Neoclassicism / Empire

Among the specimens of furniture of mainly Austrian and Croatian origin shown in this room, one interesting example is an armchair with original upholstery of gobelin cloth made in France.

Two bureau cabinets belong to a kind of furniture that was particularly widely distributed in the lands of central Europe during the 18th century. In the period of Neoclassicism, this type of furniture retains its baroque composition, but the lines calm down, and the smooth planes are inlaid with Neoclassicist geometrical motifs – diamonds, rectangles, herring-bone patterns… On one of the two pieces displayed there is, in addition to the motifs mentioned, a depiction of four continents done in inlay together with pyrography.

The inlaid chest of drawers is decorated with more complex Antique-style compositions, and the small table with an inlaid top is an example of supreme art in the creation of an outstanding optical effect with the use of geometrical motifs.

In this period, in the design of furniture of known types, new elements came in: a movable cylindrical roll top on the writing desk, and drawers incorporated into the armrests on each side of the seat of what was called the magazine sofa from Lobor Palace.

Among the pieces of silverwork exhibited there are examples that bear the pure stylistic marks of the Neoclassicism of the 18th century, as well as some with the classicising formal tendencies of the period of early Biedermeier. Such classicising features are featured in works of domestic silversmiths Henrick Wolgemuth, Vinko Lehman, Antonius Hubinek and Juraj Kunić, done during the first quarter of the 19th century. From this period relatively a large number of specimens of silver produced in Croatia are preserved, and they tell of the high level of work of the goldsmithing and silversmithing crafts in the domestic setting. This was much helped by an edict of the Habsburg Empire according to which certain craftsmen, including goldsmiths and silversmiths, had to attend drawing classes as a supplement to their education as artisans.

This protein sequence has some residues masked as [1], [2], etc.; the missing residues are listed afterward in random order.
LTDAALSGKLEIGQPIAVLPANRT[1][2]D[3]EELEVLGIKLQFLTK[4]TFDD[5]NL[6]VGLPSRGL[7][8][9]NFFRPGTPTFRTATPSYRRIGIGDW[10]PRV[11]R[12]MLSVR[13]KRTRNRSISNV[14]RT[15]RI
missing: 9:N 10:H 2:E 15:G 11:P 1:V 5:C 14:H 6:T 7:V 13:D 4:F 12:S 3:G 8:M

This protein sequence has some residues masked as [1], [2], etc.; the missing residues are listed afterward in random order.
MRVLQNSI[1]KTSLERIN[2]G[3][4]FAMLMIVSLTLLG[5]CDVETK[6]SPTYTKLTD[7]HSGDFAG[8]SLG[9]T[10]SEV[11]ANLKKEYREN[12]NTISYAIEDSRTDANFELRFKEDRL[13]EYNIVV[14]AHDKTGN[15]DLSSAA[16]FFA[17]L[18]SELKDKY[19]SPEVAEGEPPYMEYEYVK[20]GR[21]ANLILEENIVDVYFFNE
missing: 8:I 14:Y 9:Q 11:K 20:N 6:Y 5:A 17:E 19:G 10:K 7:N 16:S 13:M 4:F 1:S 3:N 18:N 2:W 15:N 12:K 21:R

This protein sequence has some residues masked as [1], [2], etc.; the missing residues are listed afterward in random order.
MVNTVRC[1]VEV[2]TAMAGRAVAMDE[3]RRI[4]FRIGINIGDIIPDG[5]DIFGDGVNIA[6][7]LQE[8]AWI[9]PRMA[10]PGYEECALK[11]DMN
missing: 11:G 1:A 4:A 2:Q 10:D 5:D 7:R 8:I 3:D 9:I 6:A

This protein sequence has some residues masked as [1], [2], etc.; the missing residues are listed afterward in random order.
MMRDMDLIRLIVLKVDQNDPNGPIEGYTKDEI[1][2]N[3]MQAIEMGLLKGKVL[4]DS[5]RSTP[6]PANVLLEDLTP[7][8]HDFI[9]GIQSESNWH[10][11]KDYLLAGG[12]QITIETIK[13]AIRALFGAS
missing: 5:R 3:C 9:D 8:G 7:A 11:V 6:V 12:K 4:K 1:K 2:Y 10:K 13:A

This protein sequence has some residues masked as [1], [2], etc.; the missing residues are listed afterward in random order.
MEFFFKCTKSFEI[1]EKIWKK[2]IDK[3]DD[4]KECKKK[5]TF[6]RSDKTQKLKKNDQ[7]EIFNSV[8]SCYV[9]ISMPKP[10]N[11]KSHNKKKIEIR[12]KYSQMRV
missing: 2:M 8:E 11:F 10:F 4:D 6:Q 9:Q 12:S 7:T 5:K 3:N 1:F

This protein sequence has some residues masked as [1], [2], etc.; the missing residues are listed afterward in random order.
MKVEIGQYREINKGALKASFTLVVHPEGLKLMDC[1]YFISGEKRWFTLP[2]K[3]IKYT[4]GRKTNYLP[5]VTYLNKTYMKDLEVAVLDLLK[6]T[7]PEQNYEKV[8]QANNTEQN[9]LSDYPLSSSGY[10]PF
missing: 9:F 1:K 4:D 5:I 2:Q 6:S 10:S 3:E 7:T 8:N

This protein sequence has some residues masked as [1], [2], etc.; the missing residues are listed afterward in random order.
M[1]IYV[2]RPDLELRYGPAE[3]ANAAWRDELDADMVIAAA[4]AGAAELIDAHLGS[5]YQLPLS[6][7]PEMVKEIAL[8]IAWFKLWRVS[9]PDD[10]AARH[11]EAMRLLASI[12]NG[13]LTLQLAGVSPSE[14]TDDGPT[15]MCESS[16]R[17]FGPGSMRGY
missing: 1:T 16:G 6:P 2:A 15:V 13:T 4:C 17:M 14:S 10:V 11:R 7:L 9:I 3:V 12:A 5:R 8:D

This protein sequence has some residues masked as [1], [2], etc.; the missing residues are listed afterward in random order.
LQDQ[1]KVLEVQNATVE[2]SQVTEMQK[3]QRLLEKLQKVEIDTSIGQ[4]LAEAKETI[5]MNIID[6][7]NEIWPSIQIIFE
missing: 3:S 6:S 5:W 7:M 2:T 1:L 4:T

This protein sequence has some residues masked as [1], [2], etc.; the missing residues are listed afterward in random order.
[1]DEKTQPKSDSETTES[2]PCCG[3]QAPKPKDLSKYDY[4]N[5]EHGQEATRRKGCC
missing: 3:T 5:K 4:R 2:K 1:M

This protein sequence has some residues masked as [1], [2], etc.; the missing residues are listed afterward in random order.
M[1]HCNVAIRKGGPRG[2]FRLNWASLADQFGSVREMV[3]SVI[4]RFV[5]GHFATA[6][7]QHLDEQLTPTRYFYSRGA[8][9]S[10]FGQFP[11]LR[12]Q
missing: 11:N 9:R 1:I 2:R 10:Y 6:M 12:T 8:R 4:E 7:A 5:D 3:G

Glass production in the Neoclassicism period is characterised by a simplification of form and decoration. Decorations on glass include gathered ribbons, spirals, flowers and meanders, portraits, masks or wreaths with fruit. Of the glassware on show, a glass of Johann Joseph Mildner with a double medallion on the surface is of particular interest.

The exhibited objects from the ceramics collection are produced of materials popular in the 18th century – stoneware and jasperware. Wedgwood, the best known English ceramic works, is represented in the display with an elegant urn of black vitreous stoneware, basalt as it is called.

Porcelain items were created in the manufactory in Vienna and in the Royal Manufactory in Naples. The author of the decorations on a plate with a depiction of Paris and Helen is one of the most important painters of the Viennese manufactory, Anton Kothgasser, who also painted glass. A cup with a view of Vienna and a set with south Italian views tell of the popularity of this kind of motif at the end of the 18th century. Domestic ceramic production is illustrated by two stoves produced, in all likelihood, in the Križevci manufactory of Baron Ignjat Magdalenić, while a somewhat bizarre stove sculpture representing Nicolas Benger of the Order of St Paul the Hermit at prayer is particularly attractive.